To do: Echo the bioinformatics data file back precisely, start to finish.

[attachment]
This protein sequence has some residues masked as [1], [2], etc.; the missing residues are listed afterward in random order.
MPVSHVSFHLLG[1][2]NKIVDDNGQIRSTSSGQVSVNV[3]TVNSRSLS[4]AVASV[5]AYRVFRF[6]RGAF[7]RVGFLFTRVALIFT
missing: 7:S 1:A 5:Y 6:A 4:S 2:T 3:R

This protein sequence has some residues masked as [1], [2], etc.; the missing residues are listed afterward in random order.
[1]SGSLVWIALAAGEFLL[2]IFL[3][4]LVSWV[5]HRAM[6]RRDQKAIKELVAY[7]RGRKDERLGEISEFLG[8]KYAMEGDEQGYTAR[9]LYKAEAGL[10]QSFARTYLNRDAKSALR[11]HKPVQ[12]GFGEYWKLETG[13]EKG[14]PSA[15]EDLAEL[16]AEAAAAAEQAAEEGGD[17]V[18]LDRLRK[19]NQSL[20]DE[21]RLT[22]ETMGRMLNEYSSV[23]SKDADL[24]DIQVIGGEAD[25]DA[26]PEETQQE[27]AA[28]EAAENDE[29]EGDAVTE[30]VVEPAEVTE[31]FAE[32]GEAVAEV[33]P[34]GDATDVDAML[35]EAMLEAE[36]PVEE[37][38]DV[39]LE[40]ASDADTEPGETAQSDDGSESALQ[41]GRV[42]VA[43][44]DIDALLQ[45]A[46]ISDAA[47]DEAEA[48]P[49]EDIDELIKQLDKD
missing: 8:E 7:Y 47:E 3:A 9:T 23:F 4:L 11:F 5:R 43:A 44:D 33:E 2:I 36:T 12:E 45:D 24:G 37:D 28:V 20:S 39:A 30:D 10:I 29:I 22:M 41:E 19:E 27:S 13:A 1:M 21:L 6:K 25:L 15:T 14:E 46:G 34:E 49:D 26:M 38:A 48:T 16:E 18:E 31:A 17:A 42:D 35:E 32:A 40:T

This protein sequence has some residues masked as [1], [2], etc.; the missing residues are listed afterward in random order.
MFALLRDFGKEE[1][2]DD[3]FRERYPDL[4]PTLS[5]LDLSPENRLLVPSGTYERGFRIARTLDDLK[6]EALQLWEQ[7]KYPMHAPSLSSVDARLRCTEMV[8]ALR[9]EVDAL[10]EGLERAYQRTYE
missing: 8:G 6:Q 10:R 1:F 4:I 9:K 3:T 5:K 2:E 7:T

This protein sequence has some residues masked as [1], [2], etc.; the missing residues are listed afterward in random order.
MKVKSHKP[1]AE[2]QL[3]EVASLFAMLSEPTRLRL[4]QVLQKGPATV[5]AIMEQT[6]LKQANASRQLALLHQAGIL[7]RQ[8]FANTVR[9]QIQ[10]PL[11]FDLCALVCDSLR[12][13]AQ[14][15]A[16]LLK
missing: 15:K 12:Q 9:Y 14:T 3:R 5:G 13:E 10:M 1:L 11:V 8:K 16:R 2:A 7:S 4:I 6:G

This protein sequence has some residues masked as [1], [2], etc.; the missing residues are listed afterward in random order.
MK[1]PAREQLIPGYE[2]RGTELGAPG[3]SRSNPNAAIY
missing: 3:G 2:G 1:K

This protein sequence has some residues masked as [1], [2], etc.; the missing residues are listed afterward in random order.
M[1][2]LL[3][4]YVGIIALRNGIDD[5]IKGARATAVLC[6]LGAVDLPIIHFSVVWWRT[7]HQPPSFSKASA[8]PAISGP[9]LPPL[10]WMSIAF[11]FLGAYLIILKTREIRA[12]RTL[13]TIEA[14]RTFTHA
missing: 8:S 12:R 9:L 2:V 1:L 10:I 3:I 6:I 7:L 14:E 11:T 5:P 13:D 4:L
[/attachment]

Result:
This protein sequence has some residues masked as [1], [2], etc.; the missing residues are listed afterward in random order.
MPVSHVSFHLLG[1][2]NKIVDDNGQIRSTSSGQVSVNV[3]TVNSRSLS[4]AVASV[5]AYRVFRF[6]RGAF[7]RVGFLFTRVALIFT
missing: 7:S 1:A 5:Y 6:A 4:S 2:T 3:R

This protein sequence has some residues masked as [1], [2], etc.; the missing residues are listed afterward in random order.
[1]SGSLVWIALAAGEFLL[2]IFL[3][4]LVSWV[5]HRAM[6]RRDQKAIKELVAY[7]RGRKDERLGEISEFLG[8]KYAMEGDEQGYTAR[9]LYKAEAGL[10]QSFARTYLNRDAKSALR[11]HKPVQ[12]GFGEYWKLETG[13]EKG[14]PSA[15]EDLAEL[16]AEAAAAAEQAAEEGGD[17]V[18]LDRLRK[19]NQSL[20]DE[21]RLT[22]ETMGRMLNEYSSV[23]SKDADL[24]DIQVIGGEAD[25]DA[26]PEETQQE[27]AA[28]EAAENDE[29]EGDAVTE[30]VVEPAEVTE[31]FAE[32]GEAVAEV[33]P[34]GDATDVDAML[35]EAMLEAE[36]PVEE[37][38]DV[39]LE[40]ASDADTEPGETAQSDDGSESALQ[41]GRV[42]VA[43][44]DIDALLQ[45]A[46]ISDAA[47]DEAEA[48]P[49]EDIDELIKQLDKD
missing: 8:E 7:Y 47:E 3:A 9:T 23:F 4:L 11:F 5:R 43:A 44:D 33:E 2:I 36:T 12:E 45:D 24:G 37:D 28:V 20:S 39:A 30:D 10:I 29:I 22:M 41:E 19:E 27:S 13:A 1:M 21:L 6:K 25:L 15:T 14:E 46:G 34:E 49:D 26:M 38:A 48:T 16:E 18:E 31:A 17:A 42:D 35:E 32:A 40:T

This protein sequence has some residues masked as [1], [2], etc.; the missing residues are listed afterward in random order.
MFALLRDFGKEE[1][2]DD[3]FRERYPDL[4]PTLS[5]LDLSPENRLLVPSGTYERGFRIARTLDDLK[6]EALQLWEQ[7]KYPMHAPSLSSVDARLRCTEMV[8]ALR[9]EVDAL[10]EGLERAYQRTYE
missing: 8:G 6:Q 10:R 1:F 4:I 9:K 3:T 5:K 2:E 7:T

This protein sequence has some residues masked as [1], [2], etc.; the missing residues are listed afterward in random order.
MKVKSHKP[1]AE[2]QL[3]EVASLFAMLSEPTRLRL[4]QVLQKGPATV[5]AIMEQT[6]LKQANASRQLALLHQAGIL[7]RQ[8]FANTVR[9]QIQ[10]PL[11]FDLCALVCDSLR[12][13]AQ[14][15]A[16]LLK
missing: 15:K 12:Q 9:Y 14:T 3:R 5:G 13:E 10:M 1:L 11:V 8:K 16:R 2:A 7:S 4:I 6:G

This protein sequence has some residues masked as [1], [2], etc.; the missing residues are listed afterward in random order.
MK[1]PAREQLIPGYE[2]RGTELGAPG[3]SRSNPNAAIY
missing: 3:G 2:G 1:K

This protein sequence has some residues masked as [1], [2], etc.; the missing residues are listed afterward in random order.
M[1][2]LL[3][4]YVGIIALRNGIDD[5]IKGARATAVLC[6]LGAVDLPIIHFSVVWWRT[7]HQPPSFSKASA[8]PAISGP[9]LPPL[10]WMSIAF[11]FLGAYLIILKTREIRA[12]RTL[13]TIEA[14]RTFTHA
missing: 8:S 12:R 9:L 2:V 1:L 10:I 3:I 6:I 7:L 14:E 11:T 5:P 13:D 4:L